Paving the way

May 05,2011
Professor Mom
Aliki McElreath( )

Aliki is a writer and college English teacher. She lives in North Carolina with her husband, two children (ages seven and ten), a dog, a cat, a rabbit, and too many fish.

As I mentioned several posts back, T. will be switching schools next year. We are so excited about her new school, and the opportunities it will provide T., but we've felt the burden of carrying around the news, knowing that while she will be excited about this school, leaving her current school will make her sad. T. is a sunny, flexible, social child, but she often buries her burdens, and I wanted to tread carefully. What complicates the situation is that T. is content at her current school and the reasons we're making the switch are not really reasons that T. would appreciate right now. While I do believe that parents are ultimately the ones responsible for making the best decisions they can for their children, I also believe that the person affected by the school change--the child--needs to be happy with the new school, and to understand why the change was made so that she feels invested in the experience. if your child is unhappy with the prospect of changing schools, she will probably have trouble succeeding there.  We haven't been so worried about whether or not T. will be happy at her new school, but we have been waiting for the right time to tell her about it.

As it turned out, the right time came around a few nights ago, after dinner. She shed a few tears (my heart fell and I backpedalled crazily in my head: had we made a bad choice? Had we broken her heart?), but then she brightened up quickly. It was a Sunday evening, so we loaded the kids up and drove straight to the school, where L. and T. played on the playground, and T. had a good time peeking into the school windows. Two days later we took her to a cultural dance performance at her new school, where she immediately inserted herself into the first grade class and watched the performance with them. We were then given a personal tour of the place--our second tour, but T.'s first.  We'll keep an eye out for future events, and make sure we visit the school playground frequently over the summer.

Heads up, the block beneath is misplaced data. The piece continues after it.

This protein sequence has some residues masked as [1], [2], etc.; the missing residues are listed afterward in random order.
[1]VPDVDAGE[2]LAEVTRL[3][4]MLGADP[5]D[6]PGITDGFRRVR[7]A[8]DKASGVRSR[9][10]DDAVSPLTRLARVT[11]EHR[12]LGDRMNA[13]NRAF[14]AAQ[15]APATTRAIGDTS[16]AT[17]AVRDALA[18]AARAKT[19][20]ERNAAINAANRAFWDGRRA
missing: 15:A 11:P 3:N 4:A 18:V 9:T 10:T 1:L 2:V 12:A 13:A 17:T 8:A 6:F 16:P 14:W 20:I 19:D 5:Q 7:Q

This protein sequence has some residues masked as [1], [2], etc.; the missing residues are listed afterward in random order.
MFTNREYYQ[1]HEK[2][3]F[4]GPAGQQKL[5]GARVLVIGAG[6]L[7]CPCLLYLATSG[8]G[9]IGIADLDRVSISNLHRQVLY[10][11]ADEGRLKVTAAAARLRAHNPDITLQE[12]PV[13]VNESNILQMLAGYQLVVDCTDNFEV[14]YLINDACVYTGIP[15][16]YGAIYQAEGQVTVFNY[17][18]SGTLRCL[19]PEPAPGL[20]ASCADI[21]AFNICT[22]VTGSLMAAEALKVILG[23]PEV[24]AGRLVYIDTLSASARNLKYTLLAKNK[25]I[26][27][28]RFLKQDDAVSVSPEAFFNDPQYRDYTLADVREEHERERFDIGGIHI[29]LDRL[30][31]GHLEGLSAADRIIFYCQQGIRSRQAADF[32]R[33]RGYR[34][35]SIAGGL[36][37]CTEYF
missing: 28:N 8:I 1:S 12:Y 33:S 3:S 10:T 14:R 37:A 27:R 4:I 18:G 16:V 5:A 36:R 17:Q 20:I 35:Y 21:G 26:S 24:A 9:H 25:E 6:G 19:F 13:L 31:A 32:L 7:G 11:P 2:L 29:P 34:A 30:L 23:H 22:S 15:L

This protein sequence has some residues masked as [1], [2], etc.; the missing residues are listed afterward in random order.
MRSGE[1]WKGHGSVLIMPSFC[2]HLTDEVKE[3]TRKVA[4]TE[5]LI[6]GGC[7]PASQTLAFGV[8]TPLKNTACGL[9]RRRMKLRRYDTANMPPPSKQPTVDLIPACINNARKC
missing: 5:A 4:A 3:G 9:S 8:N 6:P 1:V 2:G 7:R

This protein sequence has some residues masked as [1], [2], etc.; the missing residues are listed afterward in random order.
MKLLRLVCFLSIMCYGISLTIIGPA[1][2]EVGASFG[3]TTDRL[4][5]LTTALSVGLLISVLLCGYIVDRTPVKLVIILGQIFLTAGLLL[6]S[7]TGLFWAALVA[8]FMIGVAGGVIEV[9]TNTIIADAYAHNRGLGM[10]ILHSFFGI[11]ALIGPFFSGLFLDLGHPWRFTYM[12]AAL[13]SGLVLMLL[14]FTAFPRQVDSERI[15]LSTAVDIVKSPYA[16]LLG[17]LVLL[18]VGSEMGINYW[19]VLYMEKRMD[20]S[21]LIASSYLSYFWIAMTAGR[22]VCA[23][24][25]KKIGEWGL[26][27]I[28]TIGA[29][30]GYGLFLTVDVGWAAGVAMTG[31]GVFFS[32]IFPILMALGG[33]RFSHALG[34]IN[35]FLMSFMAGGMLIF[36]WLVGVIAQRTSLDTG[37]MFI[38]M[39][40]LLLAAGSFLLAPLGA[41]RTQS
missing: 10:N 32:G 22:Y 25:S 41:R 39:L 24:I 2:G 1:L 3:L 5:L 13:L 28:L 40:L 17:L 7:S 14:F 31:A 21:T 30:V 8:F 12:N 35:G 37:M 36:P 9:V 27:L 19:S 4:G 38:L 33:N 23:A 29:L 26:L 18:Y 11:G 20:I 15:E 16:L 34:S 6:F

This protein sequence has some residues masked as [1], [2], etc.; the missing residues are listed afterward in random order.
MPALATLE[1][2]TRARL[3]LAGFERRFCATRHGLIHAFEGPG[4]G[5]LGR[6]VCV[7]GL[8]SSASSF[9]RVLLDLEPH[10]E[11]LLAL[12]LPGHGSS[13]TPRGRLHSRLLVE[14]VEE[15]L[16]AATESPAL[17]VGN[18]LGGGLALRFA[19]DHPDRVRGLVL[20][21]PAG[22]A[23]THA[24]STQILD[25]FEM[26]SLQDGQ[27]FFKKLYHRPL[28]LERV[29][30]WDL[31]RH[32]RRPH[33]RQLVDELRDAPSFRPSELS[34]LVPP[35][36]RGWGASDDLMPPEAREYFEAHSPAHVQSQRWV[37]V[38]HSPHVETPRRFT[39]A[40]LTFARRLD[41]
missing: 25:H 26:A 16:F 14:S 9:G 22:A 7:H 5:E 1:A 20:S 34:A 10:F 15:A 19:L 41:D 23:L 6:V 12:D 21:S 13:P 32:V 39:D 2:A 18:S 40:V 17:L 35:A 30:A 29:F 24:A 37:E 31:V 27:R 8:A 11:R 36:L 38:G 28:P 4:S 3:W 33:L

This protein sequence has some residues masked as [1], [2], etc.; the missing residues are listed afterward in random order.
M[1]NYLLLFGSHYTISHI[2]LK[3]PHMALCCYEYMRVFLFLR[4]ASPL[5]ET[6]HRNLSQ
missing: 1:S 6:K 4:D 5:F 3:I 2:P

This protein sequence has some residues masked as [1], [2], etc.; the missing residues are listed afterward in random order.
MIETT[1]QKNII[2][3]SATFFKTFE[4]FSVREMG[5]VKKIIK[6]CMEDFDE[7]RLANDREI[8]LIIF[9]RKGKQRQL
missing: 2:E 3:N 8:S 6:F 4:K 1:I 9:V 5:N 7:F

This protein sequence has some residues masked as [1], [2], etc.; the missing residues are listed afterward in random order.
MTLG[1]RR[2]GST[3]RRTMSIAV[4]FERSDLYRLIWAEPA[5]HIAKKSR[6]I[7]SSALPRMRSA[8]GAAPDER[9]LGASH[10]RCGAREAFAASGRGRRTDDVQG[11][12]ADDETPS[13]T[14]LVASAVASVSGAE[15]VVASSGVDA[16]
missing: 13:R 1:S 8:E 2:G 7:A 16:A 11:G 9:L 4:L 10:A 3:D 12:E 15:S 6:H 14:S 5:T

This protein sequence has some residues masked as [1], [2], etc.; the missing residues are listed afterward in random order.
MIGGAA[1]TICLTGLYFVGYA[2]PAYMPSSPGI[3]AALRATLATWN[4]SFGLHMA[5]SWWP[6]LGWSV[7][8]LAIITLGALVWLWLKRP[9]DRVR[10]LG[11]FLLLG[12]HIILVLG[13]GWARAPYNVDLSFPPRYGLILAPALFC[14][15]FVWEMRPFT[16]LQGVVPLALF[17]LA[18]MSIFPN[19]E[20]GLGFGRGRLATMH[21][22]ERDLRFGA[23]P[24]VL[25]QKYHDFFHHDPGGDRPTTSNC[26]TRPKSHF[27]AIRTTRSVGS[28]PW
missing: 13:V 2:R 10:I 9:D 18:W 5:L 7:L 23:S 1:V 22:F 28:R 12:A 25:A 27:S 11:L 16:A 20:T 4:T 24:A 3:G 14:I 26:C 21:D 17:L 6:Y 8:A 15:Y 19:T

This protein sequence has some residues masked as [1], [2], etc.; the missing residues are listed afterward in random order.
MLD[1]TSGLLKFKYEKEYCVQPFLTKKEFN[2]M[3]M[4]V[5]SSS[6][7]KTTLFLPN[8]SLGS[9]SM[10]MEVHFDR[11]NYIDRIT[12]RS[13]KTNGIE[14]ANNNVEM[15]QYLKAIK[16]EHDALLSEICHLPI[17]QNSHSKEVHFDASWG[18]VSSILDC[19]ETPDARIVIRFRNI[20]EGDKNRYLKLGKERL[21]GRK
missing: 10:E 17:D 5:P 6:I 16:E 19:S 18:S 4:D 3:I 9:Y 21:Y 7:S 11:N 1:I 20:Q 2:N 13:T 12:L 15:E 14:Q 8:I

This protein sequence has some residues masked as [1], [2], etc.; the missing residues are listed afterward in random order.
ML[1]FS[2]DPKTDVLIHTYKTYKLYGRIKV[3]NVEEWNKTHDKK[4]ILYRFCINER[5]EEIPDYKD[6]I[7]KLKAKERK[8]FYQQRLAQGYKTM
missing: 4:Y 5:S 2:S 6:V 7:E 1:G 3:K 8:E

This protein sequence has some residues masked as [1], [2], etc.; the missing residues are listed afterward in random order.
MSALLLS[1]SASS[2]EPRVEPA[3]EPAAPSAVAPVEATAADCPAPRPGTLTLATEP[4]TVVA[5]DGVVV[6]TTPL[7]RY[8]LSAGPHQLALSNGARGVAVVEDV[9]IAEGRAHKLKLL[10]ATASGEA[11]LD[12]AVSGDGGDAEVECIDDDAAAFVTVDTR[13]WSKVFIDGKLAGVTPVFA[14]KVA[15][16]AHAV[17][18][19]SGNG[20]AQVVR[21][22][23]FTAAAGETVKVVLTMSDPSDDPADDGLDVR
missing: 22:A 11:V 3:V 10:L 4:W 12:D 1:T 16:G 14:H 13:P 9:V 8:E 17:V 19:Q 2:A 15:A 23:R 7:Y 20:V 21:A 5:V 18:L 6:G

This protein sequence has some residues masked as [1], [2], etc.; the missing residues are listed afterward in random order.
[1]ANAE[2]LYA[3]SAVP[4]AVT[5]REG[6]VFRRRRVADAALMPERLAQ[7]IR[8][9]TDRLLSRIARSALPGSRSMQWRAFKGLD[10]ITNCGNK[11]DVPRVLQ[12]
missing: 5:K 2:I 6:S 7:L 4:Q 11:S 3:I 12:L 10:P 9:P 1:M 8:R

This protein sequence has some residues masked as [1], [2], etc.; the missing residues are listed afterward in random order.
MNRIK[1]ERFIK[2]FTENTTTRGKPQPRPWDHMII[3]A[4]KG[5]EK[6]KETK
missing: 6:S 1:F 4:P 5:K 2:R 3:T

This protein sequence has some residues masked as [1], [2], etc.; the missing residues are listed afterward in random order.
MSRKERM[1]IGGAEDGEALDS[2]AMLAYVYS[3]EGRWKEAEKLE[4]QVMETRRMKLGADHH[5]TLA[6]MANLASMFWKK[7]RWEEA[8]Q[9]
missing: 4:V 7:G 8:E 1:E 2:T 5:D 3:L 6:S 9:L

So what is my advice if your child will be switching schools? Be strong and confident as you present the news. Expect tears, but understand that they don't mean you've made a terrible choice as a parent. Try not to unfavorably compare the schools. While it might be tempting to point out the negatives about your child's current school, this might make her feel badly about her time there, and contradict her own impressions of the place, throwing her trust in your judgment. Try and time the news so you can take your child to see her new school as soon as possible. If you can't physically visit the school, give your child a virtual "tour" so that she can visualize the place. Change is unsettling for most kids, even the most flexible ones. Being able to conceptualize the new school in concrete ways can help your child process the experience. T. was so excited to get a personal tour, and I could tell she was already feeling connected with her new school. Follow her lead: if she feels like talking about her new school, let her talk. But if she doesn't, respect that and know that she might still need more time to process it all. You've had more time to get used to the news, after all.

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Of course, I wouldn't be me if I didn't turn to the library for books to help with this latest transition in T.'s life. I found a small handful of promising books geared towards helping kids deal with any new school jitters. Here's a short list:

First Day Jitters, by Julie Dannenberg

I also found this one by the same author and I grabbed it as well. Maybe it would help T. think about any last day jitters as well?

This book is less about the move to a new school (although it's in there) and more about teaching children the power of loving yourself for who you are, no matter how many bullies, or unfriendly faces try to tell you otherwise.

And, of course, a few of the books in the American Girl series deal with transitions and school changes. 

Let me know if you have other recommendations!